Last night was Shellfish Night. We try to eat shellfish or organ meats at least once a week because they are so chock-full of vitamins. Seriously, folks, they put veggies to shame.
It would take just over a quarter pound of beef per day to fulfill the minimum requirement for zinc, yet a single serving of oysters per week fulfills the same requirement. One would have to eat two servings of salmon per week to meet the minimum requirement for vitamin B12, but would only have to eat clams once per month to meet the same requirement. – Source: Chris Masterjohn, Cholesterol & Health
We started with a plate of raw oysters. These are sustainably-raised oysters that I buy from a local producer at the farmer’s market. (Here’s a good article on which fish are raised sustainably and good to eat, and which you should not eat.)
Kate and I always eat fresh raw oysters while we are shopping on Saturday mornings at the Santa Monica farmer’s market.
She wasn’t so sure about them at first but now she loves them! Literally grabs them out of my hands. She ate two yesterday morning for breakfast at the market.
I am thrilled that she loves oysters. I could care less if she eats vegetables — as long as she eats plenty of shellfish and butter. 🙂
For the second course, we had a salad.
Sunflower sprouts, lentil sprouts, tomato, red pepper, red onions, and feta cheese with homemade vinaigrette.
If you are not making your own salad dressing, you really need to, people. It literally takes 5 seconds.
And trust me, every salad dressing for sale at the store is not only bad for you (two words: soybean oil) but it’s also ridiculously overpriced.
When I’m in a hurry, I just put a little olive oil in a bowl or Pyrex measuring cup and whisk in a little Balsamic or red wine vinegar until it tastes good. Season with sea salt and fresh black pepper. Easy-peasy-lemon-squeezy.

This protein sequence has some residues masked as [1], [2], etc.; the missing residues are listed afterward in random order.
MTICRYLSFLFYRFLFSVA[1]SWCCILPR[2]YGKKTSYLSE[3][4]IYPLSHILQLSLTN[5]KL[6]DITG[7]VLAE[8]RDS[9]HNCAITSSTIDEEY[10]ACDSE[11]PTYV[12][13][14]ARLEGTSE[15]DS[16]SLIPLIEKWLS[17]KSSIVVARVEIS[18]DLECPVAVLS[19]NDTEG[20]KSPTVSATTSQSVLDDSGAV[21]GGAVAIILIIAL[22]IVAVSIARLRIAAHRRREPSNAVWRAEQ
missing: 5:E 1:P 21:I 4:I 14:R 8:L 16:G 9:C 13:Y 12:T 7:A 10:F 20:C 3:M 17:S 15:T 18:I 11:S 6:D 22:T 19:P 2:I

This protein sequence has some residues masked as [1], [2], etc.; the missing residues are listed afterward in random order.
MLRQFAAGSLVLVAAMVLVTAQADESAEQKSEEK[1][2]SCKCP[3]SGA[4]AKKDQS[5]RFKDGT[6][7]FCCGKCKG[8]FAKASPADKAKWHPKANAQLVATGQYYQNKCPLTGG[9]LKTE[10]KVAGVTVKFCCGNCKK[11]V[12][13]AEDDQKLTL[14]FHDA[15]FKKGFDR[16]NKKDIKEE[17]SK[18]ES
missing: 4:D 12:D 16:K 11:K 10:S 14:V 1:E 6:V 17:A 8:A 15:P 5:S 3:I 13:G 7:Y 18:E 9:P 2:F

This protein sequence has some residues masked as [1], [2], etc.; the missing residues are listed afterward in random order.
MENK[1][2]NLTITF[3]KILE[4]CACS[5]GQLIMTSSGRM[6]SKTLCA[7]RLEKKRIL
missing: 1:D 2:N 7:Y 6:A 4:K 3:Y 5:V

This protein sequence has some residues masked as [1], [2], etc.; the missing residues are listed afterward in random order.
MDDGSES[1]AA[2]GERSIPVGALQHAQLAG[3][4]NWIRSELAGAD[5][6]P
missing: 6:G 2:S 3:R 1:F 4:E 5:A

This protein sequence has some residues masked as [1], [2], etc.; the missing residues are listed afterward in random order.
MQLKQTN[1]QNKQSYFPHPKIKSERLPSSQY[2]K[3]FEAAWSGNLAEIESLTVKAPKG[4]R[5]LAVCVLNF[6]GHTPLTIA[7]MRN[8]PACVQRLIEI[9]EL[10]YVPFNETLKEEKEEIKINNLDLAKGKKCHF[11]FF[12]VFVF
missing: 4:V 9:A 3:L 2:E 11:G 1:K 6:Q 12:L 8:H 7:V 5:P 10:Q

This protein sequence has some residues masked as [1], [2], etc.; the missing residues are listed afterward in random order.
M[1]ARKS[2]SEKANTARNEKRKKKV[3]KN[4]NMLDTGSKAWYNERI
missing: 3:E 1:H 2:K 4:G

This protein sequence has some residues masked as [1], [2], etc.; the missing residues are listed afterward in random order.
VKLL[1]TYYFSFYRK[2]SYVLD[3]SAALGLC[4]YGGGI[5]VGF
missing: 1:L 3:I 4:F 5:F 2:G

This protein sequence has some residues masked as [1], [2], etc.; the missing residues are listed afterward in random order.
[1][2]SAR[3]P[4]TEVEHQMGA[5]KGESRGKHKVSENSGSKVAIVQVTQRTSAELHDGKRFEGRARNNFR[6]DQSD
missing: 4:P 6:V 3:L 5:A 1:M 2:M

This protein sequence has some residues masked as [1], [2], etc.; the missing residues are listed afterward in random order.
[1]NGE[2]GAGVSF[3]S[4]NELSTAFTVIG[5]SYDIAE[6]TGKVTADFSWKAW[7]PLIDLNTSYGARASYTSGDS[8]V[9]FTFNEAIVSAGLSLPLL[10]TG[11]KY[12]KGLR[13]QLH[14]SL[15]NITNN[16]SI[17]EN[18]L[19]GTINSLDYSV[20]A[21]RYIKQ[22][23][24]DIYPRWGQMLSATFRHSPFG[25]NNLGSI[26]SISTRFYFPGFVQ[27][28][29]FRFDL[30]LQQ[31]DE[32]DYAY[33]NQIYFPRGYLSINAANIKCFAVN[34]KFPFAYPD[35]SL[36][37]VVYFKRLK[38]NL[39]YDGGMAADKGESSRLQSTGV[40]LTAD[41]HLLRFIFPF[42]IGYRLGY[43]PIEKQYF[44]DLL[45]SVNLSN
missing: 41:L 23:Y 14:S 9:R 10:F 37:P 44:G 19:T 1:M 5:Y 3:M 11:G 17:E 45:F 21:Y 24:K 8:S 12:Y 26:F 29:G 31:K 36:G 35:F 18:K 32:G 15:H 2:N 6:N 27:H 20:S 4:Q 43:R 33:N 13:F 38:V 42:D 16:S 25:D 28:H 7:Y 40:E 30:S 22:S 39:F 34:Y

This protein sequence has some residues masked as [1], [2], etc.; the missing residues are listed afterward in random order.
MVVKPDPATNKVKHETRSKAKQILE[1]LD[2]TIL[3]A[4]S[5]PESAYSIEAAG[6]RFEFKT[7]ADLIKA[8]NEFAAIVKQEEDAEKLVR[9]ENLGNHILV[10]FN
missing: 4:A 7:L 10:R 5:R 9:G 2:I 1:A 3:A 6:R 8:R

Third course: Wild salmon. Broiled in the oven, three minutes on each side, finished with a dab of butter.
I got the salmon from Costco. Yes, real wild salmon (not farmed). For only $2.45/pound. Cheaper than grass-fed hamburger! Considering how much Seth loves salmon, it’s worth it to have a membership at Costco for this reason alone.
With the salmon, I served basmati rice.
I cooked the rice in homemade chicken stock. I really recommend doing this every time you make rice or beans. It is so much tastier and more flavorful, and it is also much more nutritious.
It’s easy to do. Just add a cup of dry Basmati rice to your rice cooker. Rinse with filtered water, swirling around with your hand until the water is no longer cloudy. Then drain and add 6 ounces of chicken stock.
I freeze my chicken stock in ice cube trays. Each cube is one ounce. So you just throw in 6 cubes. It takes 5 minutes to make this rice (plus the time it took to make the homemade stock, but who’s counting?).
My Zojirushi rice cooker is one of my absolute favorite kitchen appliances. It plays a happy little song when you set it to cook, and again when it’s done making the rice.
Serve the rice with a little butter (or a lot), and some sea salt.